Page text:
Wed. Aug. 15, 2018

Tom Browne – Funkin For Jamaica (N.Y.)

Classics: Tom Browne – Funkin For Jamaica (N.Y.) (Arista/GRP)

The N.Y. between brackets standing next to ‘Funkin For Jamaica’ has its importance. Therefore allowing us to make the distinction between the famous island and this middle-class neighborhood in the NYC borough of Queens where Tom Browne saw the light back in 1954. But also brilliantly remindin’ us as to how music is first and foremost a language. With its protagonists bringin’ it to the next level upon their ability to express it…

As a matter of fact, stating that ‘Funkin For Jamaica’ is standout track is much of an understatement. As both its flow and a quick look at its video clip tell much about the obvious pleasure its participants had playin’ together. From trumpeter Tom Browne takin’ the centerstage. To Marcus Miller delivering a killer bassline. Not to mention Bernard Wright on synths and Dave Grusin‘ adding his thing on acoustic piano. With female singer Toni Smith (remember ‘(Ooh!) I Like The Way It Feels’) singin’ her heart out.

With as many assets in their sleeve, one would figure the label had given it a Promo 12″ release on its own. But they didn’t at the end eventually issuing a multi-artist 4 tracker with ‘Funkin For Jamaica’ featuring on its flipside. And not even Arista gave it a commerical 12″ release Stateside back then. Which hopefully didn’t get ‘Funkin’ For Jamaica’ from toppin’ the charts though. Meanwhile standing as Tom Browne’s biggest success ever along with ‘Thighs High (Grip Your Hips and Move)’ although to a lesser extend. If not ‘Fungi Mama / Bebopafunkadiscolypso’…

“Jamaica Funk, that’s what it is. Let it get into you. C’mon, I’ve got a groove… You know where I ‘ll be… Funkin for Jamaica!” Nuff said!

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Overview
– A native of Queens, NY, Tom Browne originally played piano at the age of 11. Switching to trumpet, he got his first professional gig with Weldon Irvine. Soon after, he would get to play along with Sonny Fortune and Lonnie Smith. This before being introduced to Grusin and Rosen who signed him to their GRP label via Arista.

Browne released his debut-album – ‘Browne Sugar’ – to a critical acclaim in the Jazz scene back in 1979. He would nevertheless reach higher glory with its follow up – ‘ Love Approach’ – the year after. An album which spanned its biggest classic ever by the likes of ‘Funkin For Jamaica’. Meanwhile featuring luminaries such as Marcus Miller, Bernard Wright and Dave Grusin. With Toni Smith in charge of the vocal duties. The following year seeing him releasing the explosive ‘Fungi Mama / Bebopafunkadiscolypso’ as a part of his ‘Yours Truly’ album. Although it didn’t get to the same status.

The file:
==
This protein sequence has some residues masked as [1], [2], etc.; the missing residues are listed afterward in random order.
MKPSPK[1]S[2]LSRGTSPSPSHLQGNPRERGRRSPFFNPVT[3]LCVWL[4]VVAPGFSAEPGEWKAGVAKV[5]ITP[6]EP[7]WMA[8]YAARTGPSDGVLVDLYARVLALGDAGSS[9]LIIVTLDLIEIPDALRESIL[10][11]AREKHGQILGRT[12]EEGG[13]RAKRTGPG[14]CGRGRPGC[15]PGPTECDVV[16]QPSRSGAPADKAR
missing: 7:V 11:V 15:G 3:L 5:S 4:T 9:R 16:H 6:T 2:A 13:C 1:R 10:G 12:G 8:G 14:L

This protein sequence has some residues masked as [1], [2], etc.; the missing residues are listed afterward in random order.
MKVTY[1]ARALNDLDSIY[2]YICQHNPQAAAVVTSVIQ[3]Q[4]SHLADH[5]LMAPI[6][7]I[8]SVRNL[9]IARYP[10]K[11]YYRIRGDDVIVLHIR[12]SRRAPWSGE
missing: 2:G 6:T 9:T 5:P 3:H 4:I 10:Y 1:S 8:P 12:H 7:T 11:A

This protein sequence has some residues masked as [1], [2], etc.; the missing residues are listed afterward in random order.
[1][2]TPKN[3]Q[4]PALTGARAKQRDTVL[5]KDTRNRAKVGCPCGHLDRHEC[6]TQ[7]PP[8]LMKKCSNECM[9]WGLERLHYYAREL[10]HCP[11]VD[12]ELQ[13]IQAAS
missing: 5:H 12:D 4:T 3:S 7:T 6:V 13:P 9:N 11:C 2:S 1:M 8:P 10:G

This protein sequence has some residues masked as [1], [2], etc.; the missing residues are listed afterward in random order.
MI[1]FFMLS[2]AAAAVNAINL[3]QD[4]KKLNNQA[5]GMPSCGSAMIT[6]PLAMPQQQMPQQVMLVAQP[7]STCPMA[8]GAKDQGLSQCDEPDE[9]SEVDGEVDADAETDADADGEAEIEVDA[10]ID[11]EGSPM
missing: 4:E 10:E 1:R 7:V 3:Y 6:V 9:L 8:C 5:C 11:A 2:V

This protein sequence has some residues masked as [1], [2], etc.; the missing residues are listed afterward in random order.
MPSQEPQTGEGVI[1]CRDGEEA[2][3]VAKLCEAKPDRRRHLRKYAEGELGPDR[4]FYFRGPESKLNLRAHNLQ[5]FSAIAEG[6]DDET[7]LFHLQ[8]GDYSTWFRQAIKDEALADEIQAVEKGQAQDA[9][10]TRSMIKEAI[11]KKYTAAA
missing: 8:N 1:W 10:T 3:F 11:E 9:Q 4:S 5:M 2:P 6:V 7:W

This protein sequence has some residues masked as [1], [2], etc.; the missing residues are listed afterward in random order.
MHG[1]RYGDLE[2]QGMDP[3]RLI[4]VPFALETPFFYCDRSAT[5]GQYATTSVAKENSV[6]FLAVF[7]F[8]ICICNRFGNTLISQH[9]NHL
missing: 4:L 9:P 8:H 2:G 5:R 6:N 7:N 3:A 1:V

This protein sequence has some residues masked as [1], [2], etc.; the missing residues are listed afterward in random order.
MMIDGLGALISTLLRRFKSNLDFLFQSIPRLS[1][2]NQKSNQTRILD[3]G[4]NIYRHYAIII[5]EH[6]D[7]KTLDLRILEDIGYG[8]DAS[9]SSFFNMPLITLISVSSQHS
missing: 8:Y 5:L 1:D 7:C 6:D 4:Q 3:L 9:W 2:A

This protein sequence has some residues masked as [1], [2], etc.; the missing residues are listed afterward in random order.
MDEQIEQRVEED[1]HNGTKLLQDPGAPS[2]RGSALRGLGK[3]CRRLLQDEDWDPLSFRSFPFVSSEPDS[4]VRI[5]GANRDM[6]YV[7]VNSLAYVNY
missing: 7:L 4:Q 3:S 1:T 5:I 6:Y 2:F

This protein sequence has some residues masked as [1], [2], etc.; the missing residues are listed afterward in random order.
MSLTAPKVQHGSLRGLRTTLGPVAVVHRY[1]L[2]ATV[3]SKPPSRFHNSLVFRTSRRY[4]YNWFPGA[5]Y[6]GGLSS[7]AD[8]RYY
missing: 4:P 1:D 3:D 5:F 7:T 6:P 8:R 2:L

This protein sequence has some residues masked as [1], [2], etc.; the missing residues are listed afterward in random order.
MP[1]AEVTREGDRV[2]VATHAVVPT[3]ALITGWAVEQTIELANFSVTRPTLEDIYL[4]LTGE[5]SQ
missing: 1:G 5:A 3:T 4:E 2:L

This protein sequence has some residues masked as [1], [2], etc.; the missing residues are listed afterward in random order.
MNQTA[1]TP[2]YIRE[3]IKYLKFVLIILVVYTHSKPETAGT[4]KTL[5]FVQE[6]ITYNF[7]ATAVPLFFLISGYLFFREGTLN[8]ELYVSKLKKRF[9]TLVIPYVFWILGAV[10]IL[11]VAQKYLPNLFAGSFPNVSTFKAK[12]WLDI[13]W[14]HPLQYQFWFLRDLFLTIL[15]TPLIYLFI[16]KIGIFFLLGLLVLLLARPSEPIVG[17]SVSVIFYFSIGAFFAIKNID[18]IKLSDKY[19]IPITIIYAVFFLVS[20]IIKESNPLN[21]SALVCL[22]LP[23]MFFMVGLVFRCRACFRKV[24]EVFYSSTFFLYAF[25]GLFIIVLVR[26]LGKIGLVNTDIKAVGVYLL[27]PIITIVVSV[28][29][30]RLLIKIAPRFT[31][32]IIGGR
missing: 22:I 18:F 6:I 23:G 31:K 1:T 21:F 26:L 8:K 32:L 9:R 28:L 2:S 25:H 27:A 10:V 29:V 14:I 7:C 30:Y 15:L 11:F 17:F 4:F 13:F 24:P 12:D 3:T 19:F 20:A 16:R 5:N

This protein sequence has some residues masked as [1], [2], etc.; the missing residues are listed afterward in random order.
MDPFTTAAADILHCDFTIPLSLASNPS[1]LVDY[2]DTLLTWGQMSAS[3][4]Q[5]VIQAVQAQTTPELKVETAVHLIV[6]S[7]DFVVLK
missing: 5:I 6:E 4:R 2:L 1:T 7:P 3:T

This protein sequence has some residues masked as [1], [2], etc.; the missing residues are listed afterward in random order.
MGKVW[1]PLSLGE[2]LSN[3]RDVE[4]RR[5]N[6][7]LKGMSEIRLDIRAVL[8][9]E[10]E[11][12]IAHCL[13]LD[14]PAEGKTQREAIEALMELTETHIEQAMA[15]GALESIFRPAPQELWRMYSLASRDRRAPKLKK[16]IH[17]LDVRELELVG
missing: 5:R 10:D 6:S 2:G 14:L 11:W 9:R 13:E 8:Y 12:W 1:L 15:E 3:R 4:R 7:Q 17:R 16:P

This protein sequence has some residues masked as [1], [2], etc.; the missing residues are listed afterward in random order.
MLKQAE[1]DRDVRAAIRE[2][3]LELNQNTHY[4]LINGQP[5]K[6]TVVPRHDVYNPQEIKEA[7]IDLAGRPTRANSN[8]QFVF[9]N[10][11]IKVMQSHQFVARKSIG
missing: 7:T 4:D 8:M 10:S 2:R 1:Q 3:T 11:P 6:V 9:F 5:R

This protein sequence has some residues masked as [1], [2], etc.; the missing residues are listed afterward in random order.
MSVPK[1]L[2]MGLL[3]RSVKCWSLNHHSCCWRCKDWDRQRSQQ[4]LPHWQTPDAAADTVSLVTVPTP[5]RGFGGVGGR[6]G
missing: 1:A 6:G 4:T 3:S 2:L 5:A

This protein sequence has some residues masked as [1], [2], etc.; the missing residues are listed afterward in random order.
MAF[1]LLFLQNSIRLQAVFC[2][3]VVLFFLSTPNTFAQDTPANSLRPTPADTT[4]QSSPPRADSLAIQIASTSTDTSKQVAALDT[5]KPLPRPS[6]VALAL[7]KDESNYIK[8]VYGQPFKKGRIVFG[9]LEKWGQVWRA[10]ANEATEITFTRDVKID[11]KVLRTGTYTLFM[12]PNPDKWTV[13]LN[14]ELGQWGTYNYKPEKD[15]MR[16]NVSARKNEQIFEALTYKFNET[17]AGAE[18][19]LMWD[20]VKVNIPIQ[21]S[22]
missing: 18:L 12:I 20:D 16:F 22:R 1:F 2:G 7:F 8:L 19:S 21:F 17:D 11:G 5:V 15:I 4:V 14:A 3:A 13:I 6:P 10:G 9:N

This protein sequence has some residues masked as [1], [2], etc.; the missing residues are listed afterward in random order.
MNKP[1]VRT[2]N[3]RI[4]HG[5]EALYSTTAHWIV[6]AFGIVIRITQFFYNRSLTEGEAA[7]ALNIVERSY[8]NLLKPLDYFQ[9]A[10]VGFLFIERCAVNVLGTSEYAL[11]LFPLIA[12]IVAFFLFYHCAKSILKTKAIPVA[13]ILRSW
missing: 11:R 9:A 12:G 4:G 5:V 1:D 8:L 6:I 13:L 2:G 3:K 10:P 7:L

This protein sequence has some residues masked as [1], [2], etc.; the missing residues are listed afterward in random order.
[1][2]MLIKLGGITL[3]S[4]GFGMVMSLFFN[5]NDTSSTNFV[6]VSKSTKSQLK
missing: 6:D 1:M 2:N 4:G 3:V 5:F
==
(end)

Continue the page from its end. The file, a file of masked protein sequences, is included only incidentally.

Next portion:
George Benson eventually highlighting his “believability in any musical style; his ability to communicate!”

Browne never managed to maintain a following comparable to ‘Funkin For Jamaica’though. This despite releasing another 9 albums. With his latest to date – ‘Legacy’ – back in 2016. This didn’t get him from droppin’ a couple of gems quite worh the listen along with time. From ‘Brighter Tomorrow’ along with Carol Woods back in 1983. To the soothing ‘Secret Fantasy’ featuring the sultry Siedah Garrett the year after. And how not to add his 1994 ‘Mo’ Jamaica Funk’ including his cover version of Kool & The Gang‘s ‘Too Hot’ featuring the late Sylvia Robinson?!?

– Despite an undeniable talent as a songwriter and vocal arranger, Toni Smith never managed to get the recognition she truly deserved as a singer, only offered to release a handful of singles on her own. Beginning with the highly sought after ‘(Ooh!) I Like The Way It Feels’.

Quite ironical though in regards to an artist who started to sing professionnaly at the age of 12. And even more, remembering the ones she worked with as a vocal arranger, including Stephanie Mills and Meli’sa Morgan. Not to mention her presence on Tom Browne‘s ‘Funkin For Jamaica’. The twosome teamin’ up once again 14 years after on a cover version of George Benson‘s classic ‘Give Me The Night’.

Toni Smith also contributed to TZ‘s bouncing Electro Funk fuelled ‘I Got The Hots For You’. A track which S-Express sampled back in 1988 on the anthemic ‘Theme From S-Express’.

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